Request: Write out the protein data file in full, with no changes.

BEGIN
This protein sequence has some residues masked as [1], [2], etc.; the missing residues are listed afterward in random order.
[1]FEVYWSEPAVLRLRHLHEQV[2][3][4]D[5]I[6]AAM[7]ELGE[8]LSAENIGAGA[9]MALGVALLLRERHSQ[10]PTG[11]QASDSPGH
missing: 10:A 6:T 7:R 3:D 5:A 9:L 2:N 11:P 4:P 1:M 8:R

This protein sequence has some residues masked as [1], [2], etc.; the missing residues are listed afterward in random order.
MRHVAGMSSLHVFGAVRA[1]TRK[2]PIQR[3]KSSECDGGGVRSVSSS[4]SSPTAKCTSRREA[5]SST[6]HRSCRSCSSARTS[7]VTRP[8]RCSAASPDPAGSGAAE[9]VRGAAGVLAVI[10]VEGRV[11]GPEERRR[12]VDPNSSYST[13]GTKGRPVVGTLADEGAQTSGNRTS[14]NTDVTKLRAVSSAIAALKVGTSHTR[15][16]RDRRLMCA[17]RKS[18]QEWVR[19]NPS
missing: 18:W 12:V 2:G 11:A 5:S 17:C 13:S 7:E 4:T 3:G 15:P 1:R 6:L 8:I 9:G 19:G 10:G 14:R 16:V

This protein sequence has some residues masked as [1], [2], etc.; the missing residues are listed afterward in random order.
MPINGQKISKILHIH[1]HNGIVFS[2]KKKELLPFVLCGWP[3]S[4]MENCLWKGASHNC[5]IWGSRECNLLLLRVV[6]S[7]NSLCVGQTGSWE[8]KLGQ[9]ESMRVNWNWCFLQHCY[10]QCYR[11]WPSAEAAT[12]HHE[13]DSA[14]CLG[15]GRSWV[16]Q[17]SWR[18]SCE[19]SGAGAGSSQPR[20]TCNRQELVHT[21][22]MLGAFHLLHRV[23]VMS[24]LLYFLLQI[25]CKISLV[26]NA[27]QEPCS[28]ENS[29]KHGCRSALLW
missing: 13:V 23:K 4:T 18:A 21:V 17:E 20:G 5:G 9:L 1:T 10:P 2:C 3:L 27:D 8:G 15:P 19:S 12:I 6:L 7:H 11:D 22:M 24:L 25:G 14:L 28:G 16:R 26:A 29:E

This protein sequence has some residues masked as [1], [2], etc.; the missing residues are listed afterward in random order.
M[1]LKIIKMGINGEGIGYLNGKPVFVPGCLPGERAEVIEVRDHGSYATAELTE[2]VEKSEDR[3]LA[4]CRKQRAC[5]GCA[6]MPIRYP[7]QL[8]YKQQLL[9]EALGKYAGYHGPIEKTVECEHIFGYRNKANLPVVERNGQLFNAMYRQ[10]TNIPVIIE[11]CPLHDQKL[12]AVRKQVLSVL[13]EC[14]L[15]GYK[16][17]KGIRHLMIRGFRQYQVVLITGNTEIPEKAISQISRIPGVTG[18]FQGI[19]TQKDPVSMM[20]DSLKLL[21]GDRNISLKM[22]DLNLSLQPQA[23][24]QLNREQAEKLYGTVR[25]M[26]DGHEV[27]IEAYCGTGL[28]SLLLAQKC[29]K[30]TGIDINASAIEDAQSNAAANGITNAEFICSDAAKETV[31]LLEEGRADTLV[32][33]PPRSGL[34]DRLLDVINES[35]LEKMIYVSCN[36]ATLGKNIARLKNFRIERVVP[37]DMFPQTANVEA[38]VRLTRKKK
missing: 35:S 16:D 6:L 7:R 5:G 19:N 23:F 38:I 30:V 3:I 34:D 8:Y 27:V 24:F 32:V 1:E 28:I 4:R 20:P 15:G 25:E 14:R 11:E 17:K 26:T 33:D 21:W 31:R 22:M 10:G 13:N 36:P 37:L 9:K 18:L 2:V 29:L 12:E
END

This protein sequence has some residues masked as [1], [2], etc.; the missing residues are listed afterward in random order.
[1]FEVYWSEPAVLRLRHLHEQV[2][3][4]D[5]I[6]AAM[7]ELGE[8]LSAENIGAGA[9]MALGVALLLRERHSQ[10]PTG[11]QASDSPGH
missing: 10:A 6:T 7:R 3:D 5:A 9:L 2:N 11:P 4:P 1:M 8:R

This protein sequence has some residues masked as [1], [2], etc.; the missing residues are listed afterward in random order.
MRHVAGMSSLHVFGAVRA[1]TRK[2]PIQR[3]KSSECDGGGVRSVSSS[4]SSPTAKCTSRREA[5]SST[6]HRSCRSCSSARTS[7]VTRP[8]RCSAASPDPAGSGAAE[9]VRGAAGVLAVI[10]VEGRV[11]GPEERRR[12]VDPNSSYST[13]GTKGRPVVGTLADEGAQTSGNRTS[14]NTDVTKLRAVSSAIAALKVGTSHTR[15][16]RDRRLMCA[17]RKS[18]QEWVR[19]NPS
missing: 18:W 12:V 2:G 11:A 5:S 17:C 13:S 7:E 4:T 3:G 15:P 1:R 6:L 8:I 9:G 19:G 10:G 14:R 16:V

This protein sequence has some residues masked as [1], [2], etc.; the missing residues are listed afterward in random order.
MPINGQKISKILHIH[1]HNGIVFS[2]KKKELLPFVLCGWP[3]S[4]MENCLWKGASHNC[5]IWGSRECNLLLLRVV[6]S[7]NSLCVGQTGSWE[8]KLGQ[9]ESMRVNWNWCFLQHCY[10]QCYR[11]WPSAEAAT[12]HHE[13]DSA[14]CLG[15]GRSWV[16]Q[17]SWR[18]SCE[19]SGAGAGSSQPR[20]TCNRQELVHT[21][22]MLGAFHLLHRV[23]VMS[24]LLYFLLQI[25]CKISLV[26]NA[27]QEPCS[28]ENS[29]KHGCRSALLW
missing: 13:V 23:K 4:T 18:A 21:V 17:E 20:G 5:G 9:L 1:T 10:P 2:C 3:L 27:D 8:G 15:P 19:S 12:I 6:L 7:H 11:D 22:M 24:L 25:G 14:L 28:G 16:R 26:A 29:E

This protein sequence has some residues masked as [1], [2], etc.; the missing residues are listed afterward in random order.
M[1]LKIIKMGINGEGIGYLNGKPVFVPGCLPGERAEVIEVRDHGSYATAELTE[2]VEKSEDR[3]LA[4]CRKQRAC[5]GCA[6]MPIRYP[7]QL[8]YKQQLL[9]EALGKYAGYHGPIEKTVECEHIFGYRNKANLPVVERNGQLFNAMYRQ[10]TNIPVIIE[11]CPLHDQKL[12]AVRKQVLSVL[13]EC[14]L[15]GYK[16][17]KGIRHLMIRGFRQYQVVLITGNTEIPEKAISQISRIPGVTG[18]FQGI[19]TQKDPVSMM[20]DSLKLL[21]GDRNISLKM[22]DLNLSLQPQA[23][24]QLNREQAEKLYGTVR[25]M[26]DGHEV[27]IEAYCGTGL[28]SLLLAQKC[29]K[30]TGIDINASAIEDAQSNAAANGITNAEFICSDAAKETV[31]LLEEGRADTLV[32][33]PPRSGL[34]DRLLDVINES[35]LEKMIYVSCN[36]ATLGKNIARLKNFRIERVVP[37]DMFPQTANVEA[38]VRLTRKKK
missing: 35:S 16:D 6:L 7:R 5:G 19:N 23:F 38:I 30:V 3:I 34:D 8:Y 27:V 24:F 32:V 1:E 28:I 4:R 20:P 15:G 25:E 14:R 11:E 17:K 26:T 33:D 21:W 31:R 22:M 10:G 13:N 36:P 37:L 9:K 18:L 2:V 29:L 12:E